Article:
The SENSITOMETER

The Sensitometer Apparatus at the Home +Studio consists of a Laser of the appropriate λ of interest, (in this case the 532nm of the frequency doubled Nd:YAG, provided by a Coherent Compass 215, emitting about 15 mW), followed by a Shutter to control the duration of exposition; the undiverged beam is then incident on a Rotating Groundglass disc spun by a Tamiya Mini-Motor at approximately 74 rpm to average out the speckle so there are no interference effects marring the sensitometric step wedges.  Care was taken to prevent any stray light from reaching the film by placing cardboard baffles around the equipment along with a piece of pipe for the laser to run through.

La Machine!

This scanning and scattering beam enters a device from a color photographic printer which was designed to take a white light source and evenly trans-illuminate photographic negatives and positives.  Its input and output faces are of some sort of glass or plastic diffuser, and possibly another diffuse reflector of a similar material turns the light 90° inside the device, providing a very even illumination across the surface of the platen, as evidenced by a piece of film placed on the platen and exposed, and measured with a densitometer, with practically no variation from edge to edge.

As diffuse as it can get!

Speckle or not?

Left, motor off, diffuser speckly; right, motor spinning, speckle averaged out.

On top of the diffuser plate is placed a Kodak Projection Print Scale, to provide a series of stepped exposures of the light passing through it, with the material to be evaluated placed on top of that, which is capped with a piece of the black flocking material that is used in the inside of telescope tubes to stifle stray light, in this case to minimize back reflections through the emulsion, especially in the case of films without anti-halation backings.  A piece of glass follows, to weigh down and flatten the film sandwich, and the border of a Kodak Contact Print Frame aligns all the pieces on the exposing platen.  The 4" by 4" squares fit nicely, as well as 4" by 5" sheets.

70+ years old Kodak Contact Print Frame still being used!

Here are the pieces of the sandwich laid out in a line.

Left is bottommost

KODAK PROJECTION PRINT SCALE:
This calibrated piece of film was meant to make life simpler for the home darkroom enthusiast by supplying a graduated series of neutral density filters to attenuate the light of a projected photographic negative onto a piece of photographic paper.  The neutral densities were selected so that when a 60" exposure is given, the photo paper below each pie slice got the equivalent of that many seconds on the indicator circle.  (Note that when referring to step numbers in the sensitometry spreadsheets, these equivalent seconds are what are called out.)

Looks like something got spilled on the package!

For this incarnation, each pie wedge was measured with an X-Rite Model 331 Densitometer, and also measured by a BPW-34 Silicon Detector connected to a Newport Model 820 Power Meter instead its 1 cm2 detector to measure how much laser light is passing through each wedge to calibrate the exposure dose.  The exposure time was chosen so that approximately 100 µJ/cm2 could be obtained with one of the median wedges, like step 8.   Here is this calibration, using 40" as the exposure time for the film sitting on top of the device:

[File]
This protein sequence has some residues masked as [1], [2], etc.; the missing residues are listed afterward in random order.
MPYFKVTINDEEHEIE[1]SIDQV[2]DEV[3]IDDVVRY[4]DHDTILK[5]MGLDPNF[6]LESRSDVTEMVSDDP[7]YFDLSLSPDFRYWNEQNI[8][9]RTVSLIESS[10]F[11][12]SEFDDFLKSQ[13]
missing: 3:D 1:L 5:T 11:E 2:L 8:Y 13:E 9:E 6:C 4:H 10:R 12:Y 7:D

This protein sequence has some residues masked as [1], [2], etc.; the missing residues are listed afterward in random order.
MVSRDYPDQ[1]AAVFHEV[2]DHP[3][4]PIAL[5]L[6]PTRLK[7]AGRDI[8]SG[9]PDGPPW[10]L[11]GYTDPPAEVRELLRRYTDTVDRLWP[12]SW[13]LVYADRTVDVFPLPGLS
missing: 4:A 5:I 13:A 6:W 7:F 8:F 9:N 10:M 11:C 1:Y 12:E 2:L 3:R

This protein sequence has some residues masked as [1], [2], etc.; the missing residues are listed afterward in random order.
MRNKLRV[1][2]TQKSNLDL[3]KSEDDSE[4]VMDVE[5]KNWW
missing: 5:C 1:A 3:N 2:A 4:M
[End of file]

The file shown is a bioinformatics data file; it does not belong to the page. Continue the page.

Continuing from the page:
Step

Exposure

Step

Exposure

 2

23

12

133

3

40

16

208

4

45

24

283

6

83

32

400

8

92

48

600

OPERATION:
A sandwich is made of all the above pieces and placed on top of the diffuser under safelight conditions.  The motor spinning the ground glass disc is turned on, and the shutter is opened for the appropriate time.  After that the exposed film is taken to the darkroom and processed. 
All the pieces of film destined for a certain developer were loaded into the racks of Kombi Plan processing tanks so that they were immersed simultaneously.  The usual range of development times were 1', 2', 4' and 6', so a piece of film was removed at the 1' mark and placed in the running water rinse, another piece removed at 2', and so on, then they were all reunited in the rack to be fixed, washed, and dried.
After thorough drying, density measurements were made of each pie segment, 3 attempts being made in each wedge and averaged to give as reliable a reading of density as possible, as there was some schmutz on the Print Scale, as well as fogged spot sites on one film stock evaluated, as can be seen in this family snapshot of development times.

The most-trusted developer

Here is the density data gleaned from the above:

Step

Exposure

Agfa 1'

Agfa 2'

Agfa 4'

Agfa 6'

2

23

0.25

0.38

0.63

0.75

3

40

0.58

0.96

1.45

1.72

4

45

0.79

1.27

1.85

2.07

6

83

1.04

2.26

3.08

3.38

8

92

1.15

2.50

3.28

3.64

12

133

1.40

3.12

4.16

5.05

16

208

1.57

3.60

6.72

6.95

24

283

1.68

3.95

7.07

7.00

32

400

1.79

4.18

7.11

7.03

48

600

1.90

4.28

7.15

6.99

And here is that data in graphical format:

CWC2 d-log E curve

More detailed analysis forthcoming in a link yet to be written.